Enlarging the Circle
In dealing with “disruptions in the circle” there are reactions that move us toward cut-off and reactions that move us toward extreme hanging on.
Instead of accepting either temptation, Jesus shows us another way to respond: enlarge the circle.
Where there is disruptions of any kind, what we need most in that moment is to find ways to enlarge the circle so that there is space to listen, space to breath, process and remain connected.
Thomas is not with the disciples when Jesus first came (20:24). Who knows where he was or what he was doing but we know that he was given the space to come and go as he needed. The circle was large enough that there was room to breathe. This is essential in these moments of grief. This isn’t the time to force hands, or “take the next train to clarksville.”
Instead, we have something to learn here about how we are to navigate these moments:
Jesus goes to great lengths to be responsive to Thomas. He moves toward him, he invites him to touch, experience, see for himself and THEN believe.
Imagine how this scene would be different if Jesus reacted to Thomas with cut-off or hanging on.
Jesus goes to great lengths then to be responsive by connecting to people on the fringes, honoring their own quests, honoring where they are at (Image on bulletin).
In times of uncertainty, anxiety, or grief the reaching out to connect and enlarge the circle is what Jesus models for us.
Thomas cannot see for himself the possibility of a new or different future, he needs others who are able to help him see, help him learn how to trust again. This is the power of connection in the midst of anxiety and grief.
Who are the Thomas’ in our midst, struggling? And how might I help to enlarge the circle for them?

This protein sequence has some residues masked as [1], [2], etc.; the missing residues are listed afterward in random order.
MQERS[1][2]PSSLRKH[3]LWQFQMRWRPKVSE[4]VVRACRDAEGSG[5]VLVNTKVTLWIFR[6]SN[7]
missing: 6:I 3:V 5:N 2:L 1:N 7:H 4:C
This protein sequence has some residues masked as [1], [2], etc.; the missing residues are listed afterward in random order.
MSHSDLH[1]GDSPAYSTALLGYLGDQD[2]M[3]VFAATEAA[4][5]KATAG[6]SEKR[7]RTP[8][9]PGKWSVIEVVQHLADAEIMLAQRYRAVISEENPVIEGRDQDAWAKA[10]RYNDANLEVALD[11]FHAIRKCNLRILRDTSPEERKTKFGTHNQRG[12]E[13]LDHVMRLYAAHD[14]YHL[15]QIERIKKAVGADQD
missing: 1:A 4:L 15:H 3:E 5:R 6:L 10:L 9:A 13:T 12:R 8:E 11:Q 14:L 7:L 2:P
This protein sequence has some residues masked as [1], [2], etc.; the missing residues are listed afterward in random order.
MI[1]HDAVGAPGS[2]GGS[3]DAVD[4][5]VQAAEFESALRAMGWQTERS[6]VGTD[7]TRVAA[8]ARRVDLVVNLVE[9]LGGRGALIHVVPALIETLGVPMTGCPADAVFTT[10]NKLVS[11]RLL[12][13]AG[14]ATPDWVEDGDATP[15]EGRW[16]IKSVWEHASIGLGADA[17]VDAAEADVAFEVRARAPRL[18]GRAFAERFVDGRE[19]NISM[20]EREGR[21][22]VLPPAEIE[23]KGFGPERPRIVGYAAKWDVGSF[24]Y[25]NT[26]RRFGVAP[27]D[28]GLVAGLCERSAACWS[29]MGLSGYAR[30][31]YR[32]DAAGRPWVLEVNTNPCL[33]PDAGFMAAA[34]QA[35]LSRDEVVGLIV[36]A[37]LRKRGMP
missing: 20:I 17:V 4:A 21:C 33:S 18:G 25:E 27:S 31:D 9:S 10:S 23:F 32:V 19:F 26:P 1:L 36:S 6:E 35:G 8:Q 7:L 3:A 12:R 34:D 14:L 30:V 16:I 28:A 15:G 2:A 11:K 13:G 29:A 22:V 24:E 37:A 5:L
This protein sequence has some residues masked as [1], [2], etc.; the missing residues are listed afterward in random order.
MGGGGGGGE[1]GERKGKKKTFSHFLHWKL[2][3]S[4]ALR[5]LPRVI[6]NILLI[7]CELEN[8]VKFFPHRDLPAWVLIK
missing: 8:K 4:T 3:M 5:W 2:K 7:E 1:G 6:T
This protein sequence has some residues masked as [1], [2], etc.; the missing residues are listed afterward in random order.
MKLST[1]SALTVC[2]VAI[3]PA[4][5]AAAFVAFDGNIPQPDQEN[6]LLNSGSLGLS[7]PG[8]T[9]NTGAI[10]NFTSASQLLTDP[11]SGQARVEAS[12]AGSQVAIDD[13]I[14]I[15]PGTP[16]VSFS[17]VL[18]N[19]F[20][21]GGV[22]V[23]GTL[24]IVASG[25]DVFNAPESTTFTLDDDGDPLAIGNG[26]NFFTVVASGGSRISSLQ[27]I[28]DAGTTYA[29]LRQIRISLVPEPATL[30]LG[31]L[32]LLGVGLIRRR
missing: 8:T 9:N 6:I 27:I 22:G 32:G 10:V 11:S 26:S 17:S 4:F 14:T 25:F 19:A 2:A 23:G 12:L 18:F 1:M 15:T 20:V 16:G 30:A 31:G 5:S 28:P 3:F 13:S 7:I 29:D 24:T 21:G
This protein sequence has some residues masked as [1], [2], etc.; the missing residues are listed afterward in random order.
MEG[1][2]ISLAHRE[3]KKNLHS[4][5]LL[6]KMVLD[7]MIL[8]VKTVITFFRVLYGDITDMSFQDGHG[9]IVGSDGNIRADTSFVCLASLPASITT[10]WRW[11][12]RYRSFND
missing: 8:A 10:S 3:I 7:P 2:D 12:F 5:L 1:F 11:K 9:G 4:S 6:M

One response to “The Gift of Thomas (John 20)”
Thanks, Wess. I too have thought of the grief of Thomas as an important part of the story. How must he have felt to return to the disciples, and hear that Christ had come to them while he had been away? Perhaps he felt like the ranks had been closed on him. And how amazing that Jesus welcomes him back into the circle by sharing his own wounds with the grieving Thomas.
Whenever I think of Thomas I always think of Caravaggio’s painting and the words from the Eastern Orthodox Liturgy I was fortunate enough to attend on the Sunday dedicated to Thomas:
“O good Christ, when Thou didst enter unto Thy Disciples, the doors being shut, Thomas, who was called Didymus, was not with them. Wherefore, he doubted what was told to him. But Thou didst not deem him unworthy for his lack of faith, rather assuring him of faith, by showing him Thy pure side, and the wounds in Thy hands and feet. Therefore, having sought and beheld, he confessed that Thou art an unabstract God, and an unsimple Man, crying: My Lord and my God, Glory to Thee. O the delicacy of the beautiful unbelief of Thomas, as coming with the heart of an unbeliever to knowledge”
“Thou art an unabstract God” and “O the delicacy of the beautiful unbelief of Thomas” strike me as stunningly beautiful interpretations of this encounter.